Artist-activist Kofi Tyus. (Photo by: Kamau High | The Afro)

By Jessica Dortch

As an accomplished artist-activist, and recently, the recipient of the National Newspaper Publishers Association (NNPA) Award for Best Editorial Cartoon, Kofi Tyus remains humble about his artistic contributions to African American society. However, behind the thought-provoking and award-winning artwork is the same man whose life’s work is spreading a message of empowerment and hope.

At a young age, Tyus expressed himself through his drawings, but his true passion for art was cultivated in high school. “She saw something in my work that she thought was exceptional,” Tyus explains his high school art teacher’s dedication beyond the classroom in helping him get two scholarships to college.

The Washington D.C. native then accepted a scholarship to Howard University, where he would soon graduate and face the harsh realities of supporting a family as a struggling artist. “Black people, for a long time, didn’t invest that much into original artwork, they were more concerned with getting food on their table and stuff like that,” Tyus recalls this as a sign of the times for African Americans in the 60s and 70s. Because of this, Tyus decided to start his own greeting card company that would serve two purposes: provide a vehicle of communication for the community, and provide an outlet for his art.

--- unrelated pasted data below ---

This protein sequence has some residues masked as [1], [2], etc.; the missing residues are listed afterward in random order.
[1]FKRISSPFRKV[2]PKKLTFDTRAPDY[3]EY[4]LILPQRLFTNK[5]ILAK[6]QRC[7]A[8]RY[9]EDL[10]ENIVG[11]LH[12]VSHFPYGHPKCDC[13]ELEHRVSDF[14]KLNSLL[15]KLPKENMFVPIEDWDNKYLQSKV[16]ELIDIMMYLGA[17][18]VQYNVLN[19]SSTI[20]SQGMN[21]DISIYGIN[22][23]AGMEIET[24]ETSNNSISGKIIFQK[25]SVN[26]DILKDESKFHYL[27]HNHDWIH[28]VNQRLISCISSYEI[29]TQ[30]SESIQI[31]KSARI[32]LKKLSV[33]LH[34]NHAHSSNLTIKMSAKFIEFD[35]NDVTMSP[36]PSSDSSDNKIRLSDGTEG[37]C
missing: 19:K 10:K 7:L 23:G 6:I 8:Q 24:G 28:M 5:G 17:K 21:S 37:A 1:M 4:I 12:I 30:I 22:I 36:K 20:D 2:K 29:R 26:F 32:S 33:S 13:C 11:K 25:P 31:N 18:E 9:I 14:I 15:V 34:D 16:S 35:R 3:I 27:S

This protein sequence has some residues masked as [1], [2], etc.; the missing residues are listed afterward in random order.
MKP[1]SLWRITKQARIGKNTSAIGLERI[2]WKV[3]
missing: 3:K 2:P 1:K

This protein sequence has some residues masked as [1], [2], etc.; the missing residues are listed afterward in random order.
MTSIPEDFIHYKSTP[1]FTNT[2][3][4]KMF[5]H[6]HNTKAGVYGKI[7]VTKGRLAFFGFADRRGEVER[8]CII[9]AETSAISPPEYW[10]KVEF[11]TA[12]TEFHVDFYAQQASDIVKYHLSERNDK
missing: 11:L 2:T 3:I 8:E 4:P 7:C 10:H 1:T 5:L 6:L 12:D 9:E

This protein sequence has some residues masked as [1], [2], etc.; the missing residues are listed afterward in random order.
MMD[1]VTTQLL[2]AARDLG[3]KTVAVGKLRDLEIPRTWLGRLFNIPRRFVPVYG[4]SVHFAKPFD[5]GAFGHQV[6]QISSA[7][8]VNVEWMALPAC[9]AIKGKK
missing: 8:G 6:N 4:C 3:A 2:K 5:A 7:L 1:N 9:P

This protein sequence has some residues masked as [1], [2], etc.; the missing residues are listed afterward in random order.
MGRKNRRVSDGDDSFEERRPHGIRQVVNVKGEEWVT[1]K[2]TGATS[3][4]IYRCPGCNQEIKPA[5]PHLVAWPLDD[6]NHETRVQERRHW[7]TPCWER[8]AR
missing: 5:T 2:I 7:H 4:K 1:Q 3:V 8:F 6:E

Since those times, Tyus held a series of jobs including being a courtroom sketch artist for The Washington Post, however, for the past decade, the seasoned artist continues to be The Afro’s editorial cartoonist. The cartoonists wife, Fodowo Tyus, describes her husband’s work as essentially being warm love. “…You can feel the love and joy in his work, and his message is always just right.

After a lifelong career of inspiring African Americans through art, Tyus believes that his message has not changed, but is simply refined. He identifies despair as one of the biggest problems that citizens of the Baltimore face daily, and his artwork aims to bring hope to the hopeless. Kofi Tyus’s work can be found on display in various exhibits throughout the Mid-Atlantic region.

Jessica Dortch is a writer and the editorial coordinator at the AFRO. She may be reached by email at jdortch@afro.com.

This article originally appeared in The Afro.

Kofi Tyus: Then and Now

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